We've already discussed the fact that editing is key to the success of making your work into a literary smash hit. Should you choose not to do the editing yourself, what can you expect from an editor?
The editor is someone who checks over all of your work. They look at the word choices, spelling, punctuation, plot, formatting, etc. Whomever you select should be good a fact-checking, especially if your work is non-fiction. But fiction or not, your editor NEEDS to be good at paying attention to details.
Editors might be the last set of eyes to evaluate a book before it is published. Some editors will work with an author to take a book from its concept stage all the way to completion, helping the author to turn an idea into a finished product. Depending on the type of editor, they might make plot suggestions to improve the story.
But not every editor does every type of editing. There are:
The cost of hiring these editors descends accordingly, with developmental costing the most and proofreaders costing the least. This is of course if you are choosing to publish your work yourself. Getting a manuscript accepted to be published by an industry-standard publishing house does not cost you out of pocket but will typically involve you signing the rights of your work over to the publishing house for a set period of time.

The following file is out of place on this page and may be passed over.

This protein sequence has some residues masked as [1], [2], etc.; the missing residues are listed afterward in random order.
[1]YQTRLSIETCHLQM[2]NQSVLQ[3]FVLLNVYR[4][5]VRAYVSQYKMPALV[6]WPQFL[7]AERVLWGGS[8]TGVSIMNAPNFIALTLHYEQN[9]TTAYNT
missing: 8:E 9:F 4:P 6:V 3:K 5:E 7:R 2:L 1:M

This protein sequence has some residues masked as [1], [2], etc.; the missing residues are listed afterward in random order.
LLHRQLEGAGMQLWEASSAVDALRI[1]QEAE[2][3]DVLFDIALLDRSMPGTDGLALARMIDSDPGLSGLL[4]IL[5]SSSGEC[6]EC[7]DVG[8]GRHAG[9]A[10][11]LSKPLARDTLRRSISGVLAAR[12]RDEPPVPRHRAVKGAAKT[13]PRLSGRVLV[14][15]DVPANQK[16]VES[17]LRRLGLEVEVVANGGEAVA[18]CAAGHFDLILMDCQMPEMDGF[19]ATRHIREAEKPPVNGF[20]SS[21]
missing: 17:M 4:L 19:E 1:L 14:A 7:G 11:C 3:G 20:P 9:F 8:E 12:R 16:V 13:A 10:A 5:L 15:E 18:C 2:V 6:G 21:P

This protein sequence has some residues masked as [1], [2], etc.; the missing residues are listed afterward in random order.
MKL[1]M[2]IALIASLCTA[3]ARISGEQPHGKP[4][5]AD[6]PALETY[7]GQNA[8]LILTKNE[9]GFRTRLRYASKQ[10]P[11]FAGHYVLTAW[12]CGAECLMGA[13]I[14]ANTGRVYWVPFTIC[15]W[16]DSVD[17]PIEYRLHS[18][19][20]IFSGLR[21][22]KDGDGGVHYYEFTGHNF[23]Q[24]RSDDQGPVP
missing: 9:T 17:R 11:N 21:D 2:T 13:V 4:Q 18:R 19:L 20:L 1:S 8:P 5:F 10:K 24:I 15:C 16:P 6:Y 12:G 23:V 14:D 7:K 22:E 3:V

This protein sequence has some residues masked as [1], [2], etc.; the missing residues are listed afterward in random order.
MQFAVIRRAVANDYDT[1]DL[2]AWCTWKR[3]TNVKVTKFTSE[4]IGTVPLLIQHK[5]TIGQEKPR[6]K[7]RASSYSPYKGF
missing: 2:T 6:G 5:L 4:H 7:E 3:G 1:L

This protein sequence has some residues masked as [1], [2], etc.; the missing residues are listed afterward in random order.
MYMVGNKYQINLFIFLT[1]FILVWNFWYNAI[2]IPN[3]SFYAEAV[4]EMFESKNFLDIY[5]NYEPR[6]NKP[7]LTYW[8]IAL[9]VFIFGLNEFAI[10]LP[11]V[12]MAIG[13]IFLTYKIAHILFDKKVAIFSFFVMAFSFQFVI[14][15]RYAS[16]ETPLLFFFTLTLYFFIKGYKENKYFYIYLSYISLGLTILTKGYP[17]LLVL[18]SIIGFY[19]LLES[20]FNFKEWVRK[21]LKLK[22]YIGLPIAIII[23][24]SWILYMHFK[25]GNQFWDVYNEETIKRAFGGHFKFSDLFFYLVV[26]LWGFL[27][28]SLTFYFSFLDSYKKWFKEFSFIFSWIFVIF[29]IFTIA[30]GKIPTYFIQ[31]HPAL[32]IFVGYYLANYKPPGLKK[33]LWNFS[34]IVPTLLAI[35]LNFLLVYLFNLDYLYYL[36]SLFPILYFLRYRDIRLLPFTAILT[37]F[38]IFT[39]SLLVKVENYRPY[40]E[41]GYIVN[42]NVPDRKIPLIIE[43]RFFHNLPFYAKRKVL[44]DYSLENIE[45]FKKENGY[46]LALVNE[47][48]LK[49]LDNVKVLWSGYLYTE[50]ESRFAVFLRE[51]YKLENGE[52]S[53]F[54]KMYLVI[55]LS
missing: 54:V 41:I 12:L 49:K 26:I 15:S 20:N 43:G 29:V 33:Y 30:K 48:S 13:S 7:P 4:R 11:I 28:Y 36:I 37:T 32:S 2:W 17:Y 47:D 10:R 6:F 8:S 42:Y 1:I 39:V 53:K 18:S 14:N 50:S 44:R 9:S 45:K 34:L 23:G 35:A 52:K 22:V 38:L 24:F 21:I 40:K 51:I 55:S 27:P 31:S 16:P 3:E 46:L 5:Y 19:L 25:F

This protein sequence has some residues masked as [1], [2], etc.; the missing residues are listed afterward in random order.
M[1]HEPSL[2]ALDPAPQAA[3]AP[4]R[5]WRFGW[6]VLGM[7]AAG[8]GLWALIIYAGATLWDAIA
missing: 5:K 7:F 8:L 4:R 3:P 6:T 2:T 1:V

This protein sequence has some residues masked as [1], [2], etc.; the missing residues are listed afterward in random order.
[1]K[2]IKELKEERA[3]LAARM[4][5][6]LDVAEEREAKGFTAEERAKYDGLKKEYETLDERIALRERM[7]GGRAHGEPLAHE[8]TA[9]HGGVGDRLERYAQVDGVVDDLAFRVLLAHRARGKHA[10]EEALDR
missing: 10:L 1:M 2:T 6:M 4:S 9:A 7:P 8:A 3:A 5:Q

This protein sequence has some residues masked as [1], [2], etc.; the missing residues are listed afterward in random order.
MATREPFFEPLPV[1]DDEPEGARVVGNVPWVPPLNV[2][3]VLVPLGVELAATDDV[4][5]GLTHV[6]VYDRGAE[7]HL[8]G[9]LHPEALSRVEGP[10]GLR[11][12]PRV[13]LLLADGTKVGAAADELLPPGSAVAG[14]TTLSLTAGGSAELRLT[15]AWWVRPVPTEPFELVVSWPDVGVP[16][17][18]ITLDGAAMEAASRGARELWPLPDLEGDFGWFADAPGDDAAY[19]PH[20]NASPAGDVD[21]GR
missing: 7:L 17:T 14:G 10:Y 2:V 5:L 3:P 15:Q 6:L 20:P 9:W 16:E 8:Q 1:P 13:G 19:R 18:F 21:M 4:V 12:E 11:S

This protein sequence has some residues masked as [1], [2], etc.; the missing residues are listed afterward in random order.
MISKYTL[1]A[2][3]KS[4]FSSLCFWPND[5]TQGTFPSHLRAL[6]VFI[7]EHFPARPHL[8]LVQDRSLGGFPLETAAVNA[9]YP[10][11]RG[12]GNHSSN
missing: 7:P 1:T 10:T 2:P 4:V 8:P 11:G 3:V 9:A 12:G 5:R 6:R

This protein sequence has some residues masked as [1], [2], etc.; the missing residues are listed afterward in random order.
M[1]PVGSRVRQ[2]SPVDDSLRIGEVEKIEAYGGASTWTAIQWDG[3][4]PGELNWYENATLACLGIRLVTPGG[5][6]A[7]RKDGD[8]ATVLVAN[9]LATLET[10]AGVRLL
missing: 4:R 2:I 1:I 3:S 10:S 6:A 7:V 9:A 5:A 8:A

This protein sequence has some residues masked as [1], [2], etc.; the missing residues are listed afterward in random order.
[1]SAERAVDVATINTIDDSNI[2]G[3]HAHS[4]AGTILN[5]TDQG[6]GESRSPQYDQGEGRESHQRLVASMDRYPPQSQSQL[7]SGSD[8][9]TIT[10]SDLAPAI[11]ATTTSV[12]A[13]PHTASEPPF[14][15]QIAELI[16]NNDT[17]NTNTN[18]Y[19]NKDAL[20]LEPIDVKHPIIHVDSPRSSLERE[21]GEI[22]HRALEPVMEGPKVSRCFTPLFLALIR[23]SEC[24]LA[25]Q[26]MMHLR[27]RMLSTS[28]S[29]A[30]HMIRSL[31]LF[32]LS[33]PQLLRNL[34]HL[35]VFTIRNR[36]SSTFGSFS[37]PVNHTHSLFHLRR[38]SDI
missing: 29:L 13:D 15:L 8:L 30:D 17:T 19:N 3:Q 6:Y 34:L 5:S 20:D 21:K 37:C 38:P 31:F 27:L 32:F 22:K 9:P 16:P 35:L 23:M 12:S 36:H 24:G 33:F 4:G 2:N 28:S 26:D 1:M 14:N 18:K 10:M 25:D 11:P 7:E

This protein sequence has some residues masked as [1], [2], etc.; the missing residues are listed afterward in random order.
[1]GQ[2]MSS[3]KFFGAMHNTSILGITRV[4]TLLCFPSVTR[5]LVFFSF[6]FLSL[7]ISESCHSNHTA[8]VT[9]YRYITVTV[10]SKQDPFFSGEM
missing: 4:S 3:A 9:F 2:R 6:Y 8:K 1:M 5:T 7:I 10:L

That's another blog post entirely though.
Let's start with Developmental Editors. These are the ones you would want to start with. They will look for inconsistencies in the story, plot holes, forgotten characters, and just ways in general that you could improve your manuscript. If your book is non-fiction, they will be on the lookout for logical inconsistencies, structural deficiencies, and weak arguments. These, however, ARE the most expensive editors.
Next, we have Line Editors. You may think by the name that these editors would go through your manuscript line by line. They do not. They take an overall, big-picture approach to your manuscript. If the big picture is what you want, you may as well stick to the Developmental Editor.
Then there are the Copy Editors. These will correct spelling, grammar, punctuation, dialogue format, and syntax. Basically, their focus is on style and tone. They will see to it that the work is clear and consistent with a smooth flow between sentences, paragraphs, and chapters. This is what the average person sees in their mind's eye when they think of an editor.
Finally, there are Proofreaders. The proofreaders are the final stage of in the journey of your manuscript to the goal of publishing. They will see to it that the book has proper grammar, spelling, and sentence structure. They will also proofread the finalized formatting and let you know if the book is ready to go to printing and publishing. Proofreaders will cost the least of all editors, but they also spend the least amount of time of all the different types of editors, so that is fair.
Contrary to popular belief, software should not replace the human element when it comes to editing your book.
If you should choose to edit your book yourself, please keep this in mind: If you did well in English in high school or college, it doesn't necessarily mean you will be a good editor. Neither does being a good author. Writing and Editing are two distinctly different occupations. Both need practice, learning, and dedication. Skill at one does not guarantee skill at the other. Great editors will have years of experience in the writing and publishing world.